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Biehl, J; Sanden, H; Rewald, B.
(2023): Contrasting effects of two hydrogels on biomass allocation, needle loss, and root growth of Picea abies seedlings under drought
FOREST ECOL MANAG. 2023; 538, 120970 FullText FullText_BOKU

Adapted management methodologies are required to alleviate increasing and/or more frequent water stress under climate change, enabling successful tree seedling establishment after planting. Hydrogel amendments have been suggested to increase soil water holding capacity, tree seedling growth and survival. However, the effect of a non-uniform addition of hydrogels to tree planting pits as compared to homogenously admixed hydrogels in agricultural soils, as well as effects of hydrogels on woody root system establishment, have been poorly studied. Here we studied the effect of two commercial hydrogels (Polyter and Stockosorb) on the above- and below-ground growth of Picea abies seedlings during a similar to 5-weeks-long drought period. Rhizoboxes with a non-uniform distribution of nutrients and hydrogels were used to monitor root system development in a stratified soil. Biomass allocation, root morphology and root elongation rates were related to evapotranspiration rates. Proximity effects of hydrogels on root traits were determined. Total plant biomass was significantly greater if plants were grown in Polyter-amended soil (+16, 17 %) compared to the Stockosorb and control treatments, respectively. Dead needle mass was significantly greater in Stockosorb than in Polyter (+719 %) and control (+274 %). Root elongation was faster in both hydrogel treatments compared to the control during the first part of the drought period, but subsequently ceased to the order Polyter > control > Stockosorb. Root morphological changes in relation to hydrogels were limited. The better performance of Polyter-amended seedlings was related to a slow water release from the hydrogel, while Stockosorb released the additional soil water content prematurely. The latter might have imposed a "false sense of security", and the subsequent lack of acclimation responses early in the drought resulted in an even more severe drought stress and a higher needle loss of Stockosorb-amended seedlings as compared to control. However, both hydrogels did not result in preferential growth towards or away from the hydrogel, suggesting that roots did neither sense the hydrogel-bound water nor that secondary compounds hampered root growth. A deeper root system placement and thus potential advantages for drought events at later growth stages were not encountered, asPolyter also had a strong positive effect on root growth in the fertile top soil. As hydrogel amendments may influence root system establishment and seedling vitality differently during drought, further studies are urgently needed before large scale applications to mitigate climate change effects on forest regeneration / restoration can take place.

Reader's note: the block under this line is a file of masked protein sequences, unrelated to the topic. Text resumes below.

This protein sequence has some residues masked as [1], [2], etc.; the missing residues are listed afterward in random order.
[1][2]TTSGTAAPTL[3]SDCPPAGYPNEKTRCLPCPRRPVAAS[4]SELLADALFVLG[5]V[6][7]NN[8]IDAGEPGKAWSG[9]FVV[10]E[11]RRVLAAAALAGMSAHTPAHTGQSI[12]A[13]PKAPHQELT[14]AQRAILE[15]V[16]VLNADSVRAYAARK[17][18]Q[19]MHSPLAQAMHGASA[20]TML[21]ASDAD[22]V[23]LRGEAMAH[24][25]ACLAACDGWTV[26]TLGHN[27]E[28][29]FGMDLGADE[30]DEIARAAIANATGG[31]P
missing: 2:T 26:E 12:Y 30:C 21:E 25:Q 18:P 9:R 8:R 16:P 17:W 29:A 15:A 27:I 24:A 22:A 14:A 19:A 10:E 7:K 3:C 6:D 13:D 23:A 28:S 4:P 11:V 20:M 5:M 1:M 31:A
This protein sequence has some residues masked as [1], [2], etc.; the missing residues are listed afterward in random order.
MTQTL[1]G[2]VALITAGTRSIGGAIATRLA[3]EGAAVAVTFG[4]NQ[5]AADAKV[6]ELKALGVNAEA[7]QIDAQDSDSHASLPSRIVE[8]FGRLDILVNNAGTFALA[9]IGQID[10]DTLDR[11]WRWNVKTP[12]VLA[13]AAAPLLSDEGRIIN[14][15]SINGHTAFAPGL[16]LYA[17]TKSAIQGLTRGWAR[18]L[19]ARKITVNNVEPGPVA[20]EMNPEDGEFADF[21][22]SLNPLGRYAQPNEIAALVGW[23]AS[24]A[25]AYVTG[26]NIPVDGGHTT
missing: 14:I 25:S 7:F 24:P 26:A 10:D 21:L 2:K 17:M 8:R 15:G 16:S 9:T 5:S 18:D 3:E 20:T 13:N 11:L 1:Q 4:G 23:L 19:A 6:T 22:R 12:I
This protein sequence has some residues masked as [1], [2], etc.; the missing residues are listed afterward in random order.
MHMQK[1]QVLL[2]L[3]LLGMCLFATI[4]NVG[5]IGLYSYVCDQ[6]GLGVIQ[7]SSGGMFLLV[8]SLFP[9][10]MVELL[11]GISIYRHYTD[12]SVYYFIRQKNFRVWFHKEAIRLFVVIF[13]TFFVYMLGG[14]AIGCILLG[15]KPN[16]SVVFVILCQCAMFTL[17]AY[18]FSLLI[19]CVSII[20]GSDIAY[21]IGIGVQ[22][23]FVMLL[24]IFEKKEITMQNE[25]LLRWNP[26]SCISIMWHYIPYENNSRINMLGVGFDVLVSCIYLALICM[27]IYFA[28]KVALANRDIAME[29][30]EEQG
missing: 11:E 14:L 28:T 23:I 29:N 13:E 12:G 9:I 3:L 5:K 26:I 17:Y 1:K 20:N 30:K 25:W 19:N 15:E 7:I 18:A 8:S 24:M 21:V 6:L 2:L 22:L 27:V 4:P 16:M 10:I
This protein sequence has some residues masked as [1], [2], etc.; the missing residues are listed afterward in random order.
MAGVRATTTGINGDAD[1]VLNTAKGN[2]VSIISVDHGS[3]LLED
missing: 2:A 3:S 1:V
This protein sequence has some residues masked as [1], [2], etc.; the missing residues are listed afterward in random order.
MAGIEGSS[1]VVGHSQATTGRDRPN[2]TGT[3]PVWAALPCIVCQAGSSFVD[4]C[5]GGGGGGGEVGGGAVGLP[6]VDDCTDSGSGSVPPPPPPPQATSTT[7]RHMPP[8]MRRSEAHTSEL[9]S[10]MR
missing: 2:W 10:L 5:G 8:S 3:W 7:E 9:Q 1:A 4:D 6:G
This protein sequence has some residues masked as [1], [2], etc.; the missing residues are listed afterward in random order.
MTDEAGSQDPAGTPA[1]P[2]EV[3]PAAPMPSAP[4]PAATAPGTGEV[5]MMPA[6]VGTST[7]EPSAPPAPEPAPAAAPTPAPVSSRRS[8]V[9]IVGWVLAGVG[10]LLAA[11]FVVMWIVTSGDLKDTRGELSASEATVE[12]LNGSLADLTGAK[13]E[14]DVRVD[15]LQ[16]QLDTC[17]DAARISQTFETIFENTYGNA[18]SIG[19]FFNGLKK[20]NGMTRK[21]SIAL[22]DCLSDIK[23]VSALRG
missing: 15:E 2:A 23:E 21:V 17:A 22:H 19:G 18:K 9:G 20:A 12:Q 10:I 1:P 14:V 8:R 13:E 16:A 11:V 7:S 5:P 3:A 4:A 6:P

Authors BOKU Wien:
Rewald Boris
Sanden Hans

Find related publications in this database (Keywords)
Picea abies
Planting stress
Root growth
Root morphology

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